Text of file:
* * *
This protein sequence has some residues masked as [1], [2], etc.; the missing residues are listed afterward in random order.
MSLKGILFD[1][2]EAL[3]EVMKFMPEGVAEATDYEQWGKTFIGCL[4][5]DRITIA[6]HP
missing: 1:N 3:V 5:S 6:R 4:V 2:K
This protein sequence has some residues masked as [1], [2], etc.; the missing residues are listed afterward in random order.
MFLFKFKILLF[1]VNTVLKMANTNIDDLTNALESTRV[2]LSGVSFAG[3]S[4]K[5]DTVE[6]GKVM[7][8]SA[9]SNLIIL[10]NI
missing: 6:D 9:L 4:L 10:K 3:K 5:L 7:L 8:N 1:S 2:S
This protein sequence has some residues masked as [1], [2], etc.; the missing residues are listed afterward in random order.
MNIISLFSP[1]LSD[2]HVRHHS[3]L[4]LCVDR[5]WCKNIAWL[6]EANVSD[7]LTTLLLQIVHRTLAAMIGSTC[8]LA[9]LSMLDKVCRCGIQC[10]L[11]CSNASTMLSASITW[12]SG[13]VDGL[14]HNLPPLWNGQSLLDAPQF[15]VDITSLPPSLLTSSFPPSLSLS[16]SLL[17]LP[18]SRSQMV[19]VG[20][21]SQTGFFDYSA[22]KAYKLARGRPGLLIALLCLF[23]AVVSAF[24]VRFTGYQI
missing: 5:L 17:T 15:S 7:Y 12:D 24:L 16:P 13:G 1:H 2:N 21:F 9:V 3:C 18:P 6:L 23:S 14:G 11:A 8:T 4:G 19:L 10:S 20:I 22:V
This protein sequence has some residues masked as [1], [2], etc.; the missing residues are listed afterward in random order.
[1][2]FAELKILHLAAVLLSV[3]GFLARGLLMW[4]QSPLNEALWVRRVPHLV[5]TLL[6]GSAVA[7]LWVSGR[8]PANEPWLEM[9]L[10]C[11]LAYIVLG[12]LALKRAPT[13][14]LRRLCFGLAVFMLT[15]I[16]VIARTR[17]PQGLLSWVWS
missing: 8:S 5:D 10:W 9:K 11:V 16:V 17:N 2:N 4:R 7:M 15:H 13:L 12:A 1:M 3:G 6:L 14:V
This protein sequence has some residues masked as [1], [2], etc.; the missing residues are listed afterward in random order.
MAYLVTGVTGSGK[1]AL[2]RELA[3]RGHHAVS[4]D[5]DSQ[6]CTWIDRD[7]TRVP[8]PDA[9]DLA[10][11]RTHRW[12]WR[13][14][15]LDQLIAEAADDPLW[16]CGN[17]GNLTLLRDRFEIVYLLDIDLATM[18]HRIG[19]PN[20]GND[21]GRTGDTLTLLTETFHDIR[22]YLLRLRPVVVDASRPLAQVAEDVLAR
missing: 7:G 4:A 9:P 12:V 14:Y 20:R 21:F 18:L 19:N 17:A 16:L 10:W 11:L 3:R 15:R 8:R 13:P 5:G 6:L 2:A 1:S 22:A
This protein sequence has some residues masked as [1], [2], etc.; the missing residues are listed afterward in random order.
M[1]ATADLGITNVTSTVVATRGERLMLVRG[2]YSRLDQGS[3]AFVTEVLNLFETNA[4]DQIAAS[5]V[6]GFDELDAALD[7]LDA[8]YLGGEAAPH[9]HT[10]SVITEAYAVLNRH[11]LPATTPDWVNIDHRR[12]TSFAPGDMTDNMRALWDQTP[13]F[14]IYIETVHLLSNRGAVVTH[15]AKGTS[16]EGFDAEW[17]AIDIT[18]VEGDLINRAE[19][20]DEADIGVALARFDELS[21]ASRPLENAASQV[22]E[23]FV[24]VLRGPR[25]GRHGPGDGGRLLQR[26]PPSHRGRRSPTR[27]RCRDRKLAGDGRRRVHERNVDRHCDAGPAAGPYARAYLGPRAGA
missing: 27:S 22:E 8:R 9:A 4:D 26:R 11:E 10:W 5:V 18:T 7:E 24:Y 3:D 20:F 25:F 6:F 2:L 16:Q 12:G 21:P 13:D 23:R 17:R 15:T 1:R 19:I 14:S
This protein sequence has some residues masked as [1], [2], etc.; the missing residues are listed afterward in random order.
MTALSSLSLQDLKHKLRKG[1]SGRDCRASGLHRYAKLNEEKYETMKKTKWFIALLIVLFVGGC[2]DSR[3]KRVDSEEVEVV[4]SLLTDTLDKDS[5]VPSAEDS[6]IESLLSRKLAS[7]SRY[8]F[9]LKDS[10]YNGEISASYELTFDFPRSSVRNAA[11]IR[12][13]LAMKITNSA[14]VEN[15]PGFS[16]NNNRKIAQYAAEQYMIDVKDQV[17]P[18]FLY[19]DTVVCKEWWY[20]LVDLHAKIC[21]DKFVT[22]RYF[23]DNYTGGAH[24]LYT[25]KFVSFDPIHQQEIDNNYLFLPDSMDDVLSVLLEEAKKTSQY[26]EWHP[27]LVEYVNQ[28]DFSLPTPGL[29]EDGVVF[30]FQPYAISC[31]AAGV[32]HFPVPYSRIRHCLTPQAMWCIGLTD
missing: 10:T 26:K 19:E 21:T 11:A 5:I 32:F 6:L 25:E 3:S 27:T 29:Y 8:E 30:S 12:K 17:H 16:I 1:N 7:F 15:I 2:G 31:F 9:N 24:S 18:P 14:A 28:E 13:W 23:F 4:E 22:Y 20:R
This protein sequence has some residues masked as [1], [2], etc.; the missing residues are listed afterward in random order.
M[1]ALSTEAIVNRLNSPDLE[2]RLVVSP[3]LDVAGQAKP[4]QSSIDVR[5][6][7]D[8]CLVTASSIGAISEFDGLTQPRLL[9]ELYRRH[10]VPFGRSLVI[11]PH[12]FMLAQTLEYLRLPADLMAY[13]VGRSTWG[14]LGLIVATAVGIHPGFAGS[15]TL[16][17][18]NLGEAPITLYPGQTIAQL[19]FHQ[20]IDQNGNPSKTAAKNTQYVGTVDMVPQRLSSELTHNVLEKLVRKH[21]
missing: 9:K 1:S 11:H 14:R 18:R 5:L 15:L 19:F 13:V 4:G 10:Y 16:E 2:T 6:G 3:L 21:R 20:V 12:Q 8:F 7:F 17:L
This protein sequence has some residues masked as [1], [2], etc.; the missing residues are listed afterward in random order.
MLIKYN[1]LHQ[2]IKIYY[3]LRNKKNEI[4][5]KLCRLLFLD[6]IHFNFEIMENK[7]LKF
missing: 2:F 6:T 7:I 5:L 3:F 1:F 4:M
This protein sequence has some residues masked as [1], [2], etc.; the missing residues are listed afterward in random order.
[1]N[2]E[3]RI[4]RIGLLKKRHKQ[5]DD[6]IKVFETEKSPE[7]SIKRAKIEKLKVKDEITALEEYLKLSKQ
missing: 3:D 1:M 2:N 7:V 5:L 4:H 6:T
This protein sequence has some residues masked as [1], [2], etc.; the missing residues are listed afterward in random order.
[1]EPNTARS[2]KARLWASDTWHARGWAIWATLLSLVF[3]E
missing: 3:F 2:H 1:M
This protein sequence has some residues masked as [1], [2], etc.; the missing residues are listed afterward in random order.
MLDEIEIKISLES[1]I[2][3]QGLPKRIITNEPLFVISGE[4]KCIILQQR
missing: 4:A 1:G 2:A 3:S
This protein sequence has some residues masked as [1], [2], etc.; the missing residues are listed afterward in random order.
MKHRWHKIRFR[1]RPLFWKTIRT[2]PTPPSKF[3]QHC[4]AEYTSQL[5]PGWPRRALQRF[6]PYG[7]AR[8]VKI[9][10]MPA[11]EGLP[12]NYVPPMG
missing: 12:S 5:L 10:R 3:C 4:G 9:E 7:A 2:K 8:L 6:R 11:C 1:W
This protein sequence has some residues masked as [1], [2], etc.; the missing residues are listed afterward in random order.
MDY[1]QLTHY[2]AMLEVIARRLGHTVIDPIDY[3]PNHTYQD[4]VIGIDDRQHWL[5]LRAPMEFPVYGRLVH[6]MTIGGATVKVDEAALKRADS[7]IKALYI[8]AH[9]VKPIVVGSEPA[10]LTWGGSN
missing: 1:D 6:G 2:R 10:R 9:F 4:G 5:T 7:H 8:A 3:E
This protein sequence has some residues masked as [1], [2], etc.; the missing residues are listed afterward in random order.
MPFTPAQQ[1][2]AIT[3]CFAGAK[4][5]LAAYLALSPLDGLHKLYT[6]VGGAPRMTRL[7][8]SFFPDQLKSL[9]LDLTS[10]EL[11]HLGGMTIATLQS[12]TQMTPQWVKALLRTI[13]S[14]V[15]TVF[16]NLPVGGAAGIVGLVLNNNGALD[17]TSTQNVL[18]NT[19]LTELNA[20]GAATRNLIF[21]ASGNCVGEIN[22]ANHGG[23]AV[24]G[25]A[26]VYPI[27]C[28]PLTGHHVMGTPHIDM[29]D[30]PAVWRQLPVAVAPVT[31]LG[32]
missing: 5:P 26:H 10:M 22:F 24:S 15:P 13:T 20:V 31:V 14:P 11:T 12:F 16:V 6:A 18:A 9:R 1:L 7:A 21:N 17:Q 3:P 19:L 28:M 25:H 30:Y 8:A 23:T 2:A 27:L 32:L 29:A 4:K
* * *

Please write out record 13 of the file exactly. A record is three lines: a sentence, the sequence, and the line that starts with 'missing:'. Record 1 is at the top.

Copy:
This protein sequence has some residues masked as [1], [2], etc.; the missing residues are listed afterward in random order.
MKHRWHKIRFR[1]RPLFWKTIRT[2]PTPPSKF[3]QHC[4]AEYTSQL[5]PGWPRRALQRF[6]PYG[7]AR[8]VKI[9][10]MPA[11]EGLP[12]NYVPPMG
missing: 12:S 5:L 10:R 3:C 4:G 9:E 7:A 2:K 8:L 6:R 11:C 1:W